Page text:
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Sunday, 27 December 2020

My Christmas Plana: An Olympia Made in the Soviet Zone

This is my 2020 Christmas gift to self. I found the bakelite Olympia Plana, in excellent working condition, at a very good price in a bric-a-brac shop called “Lost and Found Market” on Brunswick Street in Melbourne three weeks ago. Making it all the more alluring is some mystique about its year of manufacture. Of course, all Planas, whether labelled Olympia or Optima, were made in Erfurt, since Johannes Krüger’s blueprints never made it out of Erfurt. On July 3, 1945, Erfurt became part of what was then known as the Soviet Zone of Occupation. But the “Made in Germany” line on the Plana’s paper plate could mean Nazi Germany or East Germany, depending on when the machine was made. The serial number on this one is 204214, and therein lies a puzzle. The Typewriter Database gives the last year of manufacturing of the Olympia Plana as 1948, with serial numbers between 191377 and 198118. The TDb adds “After 1948, [the] Olympia factory becomes East German Optima.” As for Optima Planas, the TDb has the start of manufacture in 1950, with the serial number 203759. But the TDb also has an Olympia Plana Model A owned by Torsten Ludwar with the serial number 205177. The year of manufacture is given as 1950, and it is identical to my machine. I believe my Plana was made that year or perhaps in 1949. And that means an Olympia made in what had already become East Germany - that is, beyond the Iron Curtain.

All this may well be explained in Eberhard Lippmann’s 2008 Die historische Entw icklung des Betriebes Optima Erfurt, in which he points out that the West German company Olympia Hamburg-Wilhelmshaven won a 1951 court decision over what had become known in 1946 as Olympia Büromaschinenwerk Sowjetische [Soviet] AG für Feinmechanik Erfurt, a part of a Soviet joint-stock company incorporated into the Totschmasch group. This case gave Olympia Hamburg-Wilhelmshaven exclusive use of the Olympia trade name. Lippmann says that in 1950 the Erfurt plant became known as VEB Olympia Büromaschinenwerk Erfurt and in 1951 as Optima Büromaschinenwerk VEB Erfurt.

What emerges from the serial numbers is clear evidence that the Erfurt plant kept making Planas under the name Olympia right up until the time Olympia Büromaschinenwerk Erfurt lost the court case to Olympia Hamburg-Wilhelmshaven in 1951. What also becomes apparent, from articles published in United States newspapers in 1951-52, is that there may have been a Soviet economic imperative for doing this. That is, to continue to trade under Olympia’s good name. Given this, it’s possible serial numbers on the Olympia Planas played a part in the subterfuge, to give dealers in North America the false impression the machines were from 1949 being made in West Germany (Macy’s was among the stores fooled). Lippmann concedes that in 1951 at least a small number of Planas, perhaps as few as 150, were exported to the West, but were they labelled Olympias or Optimas? Olympia Planas were advertised in Western Australia at the end of 1949 and in August 1951 in Canada. The Canadian ads said the machines were imported direct from the “British Zone of Germany”. (Olympia portables advertised in Australia from 1950-52 were made in  Wilhelmshaven.)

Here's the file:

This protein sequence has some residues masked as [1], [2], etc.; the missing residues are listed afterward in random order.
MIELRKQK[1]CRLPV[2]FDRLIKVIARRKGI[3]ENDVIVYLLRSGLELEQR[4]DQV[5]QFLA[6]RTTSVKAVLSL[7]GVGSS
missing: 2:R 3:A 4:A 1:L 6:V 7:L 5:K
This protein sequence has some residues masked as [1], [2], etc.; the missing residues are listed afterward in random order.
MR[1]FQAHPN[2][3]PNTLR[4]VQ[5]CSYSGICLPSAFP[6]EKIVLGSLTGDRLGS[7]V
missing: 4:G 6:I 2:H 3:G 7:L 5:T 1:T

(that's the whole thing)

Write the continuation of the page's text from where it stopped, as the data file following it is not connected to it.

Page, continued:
In January 1951 American political journalist Theodore Harold White (1915- 1986), filing from Paris for the Overseas News Agency (ONA), wrote a widely-syndicated column describing the Western distribution of the Soviet-made Olympia Plana. The one White had was stamped “Made in Germany” and had the serial number 206405. White said the Russian Government was offering the portable for sale at $25, “half the cost of a typewriter anywhere in Europe”, and claimed they were shipped out of Leningrad. White and US typewriter dealers wondered whether the Soviets were selling the machines at a loss.

“Or another thesis,” added White. “Are the Russians so desperately short of dollars to purchase essential materials that they will offer a valuable typewriter like this at bargain prices just to earn dollars to buy the raw materials we control?” He went on, “Were these typewriters wrung out of the Germans as reparations … Do the Russians get these typewriters from the Germans by one of their tough trade treaties … How can Eastern Germany have reserve capacity to make such typewriters when it is so short of steel?” White would have been astonished to learn that in April 1952 Erfurt signed a deal with the Chinese Government to build typewriters with three keyboards of 2500 characters.

White concluded, “The typewriter is one of the objects that illuminate our dark times. Never has the world been sealed into such air-tight halves, one half so completely ignorant of the life of the other half. We have no idea what else the Russian industrial empire can make, at what cost, under what circumstances, under what pressure and motives.”


Richard P said...

Enjoy it! These artifacts from the transition to Communist rule are so interesting. I can't say I like using a Plana, but it is an ingenious design.

Unknown said...

Congratulations to your Christmas Plana. And thank you so much for the interesting background story. I would never have thougt that typewriter production would make it to political column in the US or any other country.
In 2019 I found a Plana in a thrift shop here in Cologne, Germany. Built in 1954 it works great and I enjoy its design and the shiny lacquer.